The old Carriage House adjacent to the staid Huntington Sheraton Hotel was home to the KRLA studios for a generation. The glassed-in recording booth just inside the front door was the archetypal Home of the Deejay where fans could walk in and meet the deejay they heard playing their favorite records.

Like dozens of his peers, Hull caught his first glimpse of on-air glory during his hooky days in the 1940s, sneaking in to watch Hawthorne create a make-believe world over the radio.

Twenty years later, when Hull became a member of rock radio royalty in KRLA's heyday, he created his own radio world. As one of the KRLA "Hit Men" (along with Hudson, Ted Quillan, Casey Kasem, Reb Foster and others), Hull was guru to Southern California's baby boom generation when they were babies.

That deejays come and deejays go is a given in the world of radio. Hull, a 51-year-old father of five, is living testimony, having been hired and fired at familiar stations all over Los Angeles: KGBS, KMPC, KFI and, of course, KRLA.

In 1966, he was fired from KRLA for the first time.

"It was tough, gathering the family together for those conferences every few years and having to say, 'Kids, Dad was fired again,' " Hull recalled.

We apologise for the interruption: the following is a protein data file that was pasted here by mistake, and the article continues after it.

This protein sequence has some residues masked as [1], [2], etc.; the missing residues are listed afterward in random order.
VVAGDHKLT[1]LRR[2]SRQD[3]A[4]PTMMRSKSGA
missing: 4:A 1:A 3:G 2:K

In 1981, he was back on KRLA--part of a revival engineered by station manager Bert West in hopes of recapturing some of the KRLA glory days. It was West, too, who fired Hull from KRLA for the second time. He told Hull that last Friday was his final day.

"I could have stayed, but they wanted me to take a 35% pay cut and I would have had to drive all the way to the new offices over in Hollywood," Hull said.

In his final years at KRLA, Hull spawned Dickie Dark to help him on his morning show. The running character, played by KRLA newscaster Richard Beebe, was the personification of all the manic-depressive qualities of an American cliche: the itinerant radio personality who is an anonymous broadcast star one day and simply anonymous the next.